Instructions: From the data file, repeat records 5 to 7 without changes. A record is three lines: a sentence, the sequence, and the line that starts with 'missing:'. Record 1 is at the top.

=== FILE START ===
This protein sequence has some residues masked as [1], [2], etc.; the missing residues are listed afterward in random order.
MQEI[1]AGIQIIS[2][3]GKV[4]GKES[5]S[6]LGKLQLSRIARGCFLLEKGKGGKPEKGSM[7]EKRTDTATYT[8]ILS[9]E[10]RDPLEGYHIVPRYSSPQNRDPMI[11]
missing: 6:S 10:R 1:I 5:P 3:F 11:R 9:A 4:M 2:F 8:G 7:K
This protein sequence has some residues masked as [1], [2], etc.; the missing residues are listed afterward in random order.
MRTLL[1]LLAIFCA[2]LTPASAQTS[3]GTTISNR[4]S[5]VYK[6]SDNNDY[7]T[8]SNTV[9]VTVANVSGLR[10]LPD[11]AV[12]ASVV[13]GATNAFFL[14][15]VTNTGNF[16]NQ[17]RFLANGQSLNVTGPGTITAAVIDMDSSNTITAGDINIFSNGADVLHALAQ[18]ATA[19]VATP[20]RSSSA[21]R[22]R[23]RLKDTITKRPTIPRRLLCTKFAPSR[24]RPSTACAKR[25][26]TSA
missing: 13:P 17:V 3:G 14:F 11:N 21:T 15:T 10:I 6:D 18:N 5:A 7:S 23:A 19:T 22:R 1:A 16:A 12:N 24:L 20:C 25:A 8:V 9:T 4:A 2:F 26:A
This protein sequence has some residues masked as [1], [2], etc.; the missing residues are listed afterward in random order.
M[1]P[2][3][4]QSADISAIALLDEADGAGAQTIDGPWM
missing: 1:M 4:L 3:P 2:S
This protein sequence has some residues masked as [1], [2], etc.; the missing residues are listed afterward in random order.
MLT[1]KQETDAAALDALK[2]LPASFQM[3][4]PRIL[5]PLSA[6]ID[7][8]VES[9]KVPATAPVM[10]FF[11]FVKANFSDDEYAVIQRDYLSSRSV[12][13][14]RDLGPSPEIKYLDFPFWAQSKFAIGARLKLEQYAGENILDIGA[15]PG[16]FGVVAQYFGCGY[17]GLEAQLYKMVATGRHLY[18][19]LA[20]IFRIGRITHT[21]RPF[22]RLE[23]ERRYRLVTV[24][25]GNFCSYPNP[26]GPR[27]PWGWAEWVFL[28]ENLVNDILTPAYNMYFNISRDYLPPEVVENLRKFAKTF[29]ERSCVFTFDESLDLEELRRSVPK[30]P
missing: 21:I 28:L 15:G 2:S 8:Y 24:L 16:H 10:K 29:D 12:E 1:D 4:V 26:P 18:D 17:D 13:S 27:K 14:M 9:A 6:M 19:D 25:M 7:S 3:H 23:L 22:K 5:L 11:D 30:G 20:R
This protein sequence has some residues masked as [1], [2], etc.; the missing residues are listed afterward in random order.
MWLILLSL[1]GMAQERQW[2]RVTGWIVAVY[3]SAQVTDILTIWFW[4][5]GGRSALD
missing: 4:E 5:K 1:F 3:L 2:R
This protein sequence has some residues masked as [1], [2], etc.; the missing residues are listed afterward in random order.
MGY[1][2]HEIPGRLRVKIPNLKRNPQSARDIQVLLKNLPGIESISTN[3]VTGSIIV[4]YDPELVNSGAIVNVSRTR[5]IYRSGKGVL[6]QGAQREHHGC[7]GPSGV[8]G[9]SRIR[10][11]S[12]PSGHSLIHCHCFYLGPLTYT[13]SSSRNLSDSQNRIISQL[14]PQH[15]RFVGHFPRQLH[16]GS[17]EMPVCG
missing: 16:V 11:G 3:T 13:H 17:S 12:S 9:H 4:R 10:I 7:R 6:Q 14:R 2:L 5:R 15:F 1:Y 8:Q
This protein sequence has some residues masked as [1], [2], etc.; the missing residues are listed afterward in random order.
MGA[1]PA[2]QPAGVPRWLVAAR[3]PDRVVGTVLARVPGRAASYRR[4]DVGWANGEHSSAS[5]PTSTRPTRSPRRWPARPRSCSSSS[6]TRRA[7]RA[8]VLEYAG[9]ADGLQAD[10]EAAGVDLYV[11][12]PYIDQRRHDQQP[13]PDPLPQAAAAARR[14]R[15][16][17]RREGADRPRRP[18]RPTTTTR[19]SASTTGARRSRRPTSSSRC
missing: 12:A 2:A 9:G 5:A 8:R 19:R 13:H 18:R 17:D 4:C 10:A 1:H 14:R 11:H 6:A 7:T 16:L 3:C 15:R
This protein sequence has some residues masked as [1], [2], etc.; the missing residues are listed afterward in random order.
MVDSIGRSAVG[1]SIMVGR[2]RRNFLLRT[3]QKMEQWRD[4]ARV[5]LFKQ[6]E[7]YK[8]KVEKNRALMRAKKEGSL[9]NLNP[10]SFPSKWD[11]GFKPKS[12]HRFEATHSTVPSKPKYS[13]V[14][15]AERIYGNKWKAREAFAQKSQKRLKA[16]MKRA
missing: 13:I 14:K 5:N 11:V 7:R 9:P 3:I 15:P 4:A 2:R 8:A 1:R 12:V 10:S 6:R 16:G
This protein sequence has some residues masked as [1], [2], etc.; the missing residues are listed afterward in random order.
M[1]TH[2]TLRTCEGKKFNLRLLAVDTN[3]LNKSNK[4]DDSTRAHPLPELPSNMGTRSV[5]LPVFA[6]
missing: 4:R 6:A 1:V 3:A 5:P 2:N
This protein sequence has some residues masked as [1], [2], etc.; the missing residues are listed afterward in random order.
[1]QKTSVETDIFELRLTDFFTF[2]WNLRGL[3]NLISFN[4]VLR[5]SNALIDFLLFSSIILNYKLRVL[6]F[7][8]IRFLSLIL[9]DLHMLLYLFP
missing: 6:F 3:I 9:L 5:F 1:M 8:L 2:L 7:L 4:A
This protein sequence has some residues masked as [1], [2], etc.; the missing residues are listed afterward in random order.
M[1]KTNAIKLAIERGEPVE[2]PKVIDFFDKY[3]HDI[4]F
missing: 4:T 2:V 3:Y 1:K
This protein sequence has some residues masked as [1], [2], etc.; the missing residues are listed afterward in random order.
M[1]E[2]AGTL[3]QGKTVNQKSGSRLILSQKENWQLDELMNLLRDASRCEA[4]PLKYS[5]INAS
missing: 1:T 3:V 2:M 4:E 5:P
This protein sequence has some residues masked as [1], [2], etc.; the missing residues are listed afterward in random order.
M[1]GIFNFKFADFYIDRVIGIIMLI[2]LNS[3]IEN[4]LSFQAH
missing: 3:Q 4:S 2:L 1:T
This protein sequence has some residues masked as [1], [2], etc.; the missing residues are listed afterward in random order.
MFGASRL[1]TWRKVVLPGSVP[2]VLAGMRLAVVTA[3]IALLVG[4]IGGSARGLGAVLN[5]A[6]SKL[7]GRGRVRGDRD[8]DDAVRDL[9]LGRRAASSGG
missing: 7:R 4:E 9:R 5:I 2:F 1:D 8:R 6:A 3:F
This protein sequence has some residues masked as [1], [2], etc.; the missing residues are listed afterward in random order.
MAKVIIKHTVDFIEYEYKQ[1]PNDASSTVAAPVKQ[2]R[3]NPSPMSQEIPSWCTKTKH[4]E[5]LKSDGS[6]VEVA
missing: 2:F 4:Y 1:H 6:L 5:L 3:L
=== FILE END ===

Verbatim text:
This protein sequence has some residues masked as [1], [2], etc.; the missing residues are listed afterward in random order.
MWLILLSL[1]GMAQERQW[2]RVTGWIVAVY[3]SAQVTDILTIWFW[4][5]GGRSALD
missing: 4:E 5:K 1:F 3:L 2:R
This protein sequence has some residues masked as [1], [2], etc.; the missing residues are listed afterward in random order.
MGY[1][2]HEIPGRLRVKIPNLKRNPQSARDIQVLLKNLPGIESISTN[3]VTGSIIV[4]YDPELVNSGAIVNVSRTR[5]IYRSGKGVL[6]QGAQREHHGC[7]GPSGV[8]G[9]SRIR[10][11]S[12]PSGHSLIHCHCFYLGPLTYT[13]SSSRNLSDSQNRIISQL[14]PQH[15]RFVGHFPRQLH[16]GS[17]EMPVCG
missing: 16:V 11:G 3:T 13:H 17:S 12:S 9:H 4:R 10:I 7:R 6:Q 14:R 2:L 5:R 15:F 1:Y 8:Q
This protein sequence has some residues masked as [1], [2], etc.; the missing residues are listed afterward in random order.
MGA[1]PA[2]QPAGVPRWLVAAR[3]PDRVVGTVLARVPGRAASYRR[4]DVGWANGEHSSAS[5]PTSTRPTRSPRRWPARPRSCSSSS[6]TRRA[7]RA[8]VLEYAG[9]ADGLQAD[10]EAAGVDLYV[11][12]PYIDQRRHDQQP[13]PDPLPQAAAAARR[14]R[15][16][17]RREGADRPRRP[18]RPTTTTR[19]SASTTGARRSRRPTSSSRC
missing: 12:A 2:A 9:G 5:A 8:R 19:R 13:H 18:R 17:D 4:C 10:A 1:H 14:R 11:H 6:A 7:T 16:L 3:C 15:R